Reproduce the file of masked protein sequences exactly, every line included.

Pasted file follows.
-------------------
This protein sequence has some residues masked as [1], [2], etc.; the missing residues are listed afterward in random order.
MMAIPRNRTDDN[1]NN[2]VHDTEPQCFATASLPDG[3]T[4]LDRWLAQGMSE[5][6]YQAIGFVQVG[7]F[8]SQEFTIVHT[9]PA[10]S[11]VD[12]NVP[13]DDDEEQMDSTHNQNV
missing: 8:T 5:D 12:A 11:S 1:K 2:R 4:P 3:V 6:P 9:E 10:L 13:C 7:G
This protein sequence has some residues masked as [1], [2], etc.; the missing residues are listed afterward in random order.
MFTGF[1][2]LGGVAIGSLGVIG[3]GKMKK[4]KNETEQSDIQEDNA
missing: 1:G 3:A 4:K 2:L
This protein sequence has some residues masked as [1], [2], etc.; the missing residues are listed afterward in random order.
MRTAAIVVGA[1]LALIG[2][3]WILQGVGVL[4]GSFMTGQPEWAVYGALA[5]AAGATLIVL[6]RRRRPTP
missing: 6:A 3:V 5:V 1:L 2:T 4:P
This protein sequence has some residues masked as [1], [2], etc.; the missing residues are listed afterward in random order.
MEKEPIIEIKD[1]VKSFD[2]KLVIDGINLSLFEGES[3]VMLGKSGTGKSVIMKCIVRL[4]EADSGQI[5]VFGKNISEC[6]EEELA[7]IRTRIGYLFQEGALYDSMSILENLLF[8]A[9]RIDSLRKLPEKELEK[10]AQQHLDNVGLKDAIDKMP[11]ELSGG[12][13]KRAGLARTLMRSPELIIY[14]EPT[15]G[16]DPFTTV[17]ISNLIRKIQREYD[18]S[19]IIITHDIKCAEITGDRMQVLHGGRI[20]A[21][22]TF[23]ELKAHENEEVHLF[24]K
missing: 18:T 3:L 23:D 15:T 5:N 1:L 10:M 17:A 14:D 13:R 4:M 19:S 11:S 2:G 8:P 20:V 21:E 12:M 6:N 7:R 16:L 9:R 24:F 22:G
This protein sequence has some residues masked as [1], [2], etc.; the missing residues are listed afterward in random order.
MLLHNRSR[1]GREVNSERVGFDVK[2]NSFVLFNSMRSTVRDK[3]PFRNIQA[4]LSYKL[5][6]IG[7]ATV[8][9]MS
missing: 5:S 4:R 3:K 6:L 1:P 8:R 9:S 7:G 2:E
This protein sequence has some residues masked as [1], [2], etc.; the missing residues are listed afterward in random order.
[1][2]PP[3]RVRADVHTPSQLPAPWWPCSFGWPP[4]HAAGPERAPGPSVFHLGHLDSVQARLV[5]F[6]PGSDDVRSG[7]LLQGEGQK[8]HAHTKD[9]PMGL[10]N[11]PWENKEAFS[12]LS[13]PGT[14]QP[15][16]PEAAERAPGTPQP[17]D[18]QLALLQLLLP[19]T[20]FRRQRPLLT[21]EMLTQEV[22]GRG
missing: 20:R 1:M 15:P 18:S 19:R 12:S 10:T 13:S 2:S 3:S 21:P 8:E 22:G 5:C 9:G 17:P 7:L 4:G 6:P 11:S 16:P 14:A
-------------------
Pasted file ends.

This protein sequence has some residues masked as [1], [2], etc.; the missing residues are listed afterward in random order.
MMAIPRNRTDDN[1]NN[2]VHDTEPQCFATASLPDG[3]T[4]LDRWLAQGMSE[5][6]YQAIGFVQVG[7]F[8]SQEFTIVHT[9]PA[10]S[11]VD[12]NVP[13]DDDEEQMDSTHNQNV
missing: 8:T 5:D 12:A 11:S 1:K 2:R 4:P 3:V 6:P 9:E 10:L 13:C 7:G
This protein sequence has some residues masked as [1], [2], etc.; the missing residues are listed afterward in random order.
MFTGF[1][2]LGGVAIGSLGVIG[3]GKMKK[4]KNETEQSDIQEDNA
missing: 1:G 3:A 4:K 2:L
This protein sequence has some residues masked as [1], [2], etc.; the missing residues are listed afterward in random order.
MRTAAIVVGA[1]LALIG[2][3]WILQGVGVL[4]GSFMTGQPEWAVYGALA[5]AAGATLIVL[6]RRRRPTP
missing: 6:A 3:V 5:V 1:L 2:T 4:P
This protein sequence has some residues masked as [1], [2], etc.; the missing residues are listed afterward in random order.
MEKEPIIEIKD[1]VKSFD[2]KLVIDGINLSLFEGES[3]VMLGKSGTGKSVIMKCIVRL[4]EADSGQI[5]VFGKNISEC[6]EEELA[7]IRTRIGYLFQEGALYDSMSILENLLF[8]A[9]RIDSLRKLPEKELEK[10]AQQHLDNVGLKDAIDKMP[11]ELSGG[12][13]KRAGLARTLMRSPELIIY[14]EPT[15]G[16]DPFTTV[17]ISNLIRKIQREYD[18]S[19]IIITHDIKCAEITGDRMQVLHGGRI[20]A[21][22]TF[23]ELKAHENEEVHLF[24]K
missing: 18:T 3:L 23:D 15:T 5:N 1:L 10:M 17:A 14:D 13:R 4:M 19:S 11:S 2:G 8:P 20:V 21:E 12:M 6:N 7:R 16:L 9:R 24:F 22:G
This protein sequence has some residues masked as [1], [2], etc.; the missing residues are listed afterward in random order.
MLLHNRSR[1]GREVNSERVGFDVK[2]NSFVLFNSMRSTVRDK[3]PFRNIQA[4]LSYKL[5][6]IG[7]ATV[8][9]MS
missing: 5:S 4:R 3:K 6:L 1:P 8:R 9:S 7:G 2:E
This protein sequence has some residues masked as [1], [2], etc.; the missing residues are listed afterward in random order.
[1][2]PP[3]RVRADVHTPSQLPAPWWPCSFGWPP[4]HAAGPERAPGPSVFHLGHLDSVQARLV[5]F[6]PGSDDVRSG[7]LLQGEGQK[8]HAHTKD[9]PMGL[10]N[11]PWENKEAFS[12]LS[13]PGT[14]QP[15][16]PEAAERAPGTPQP[17]D[18]QLALLQLLLP[19]T[20]FRRQRPLLT[21]EMLTQEV[22]GRG
missing: 20:R 1:M 15:P 18:S 19:R 12:S 10:T 13:S 2:S 3:S 21:P 8:E 22:G 5:C 9:G 17:P 7:L 4:G 6:P 11:S 16:P 14:A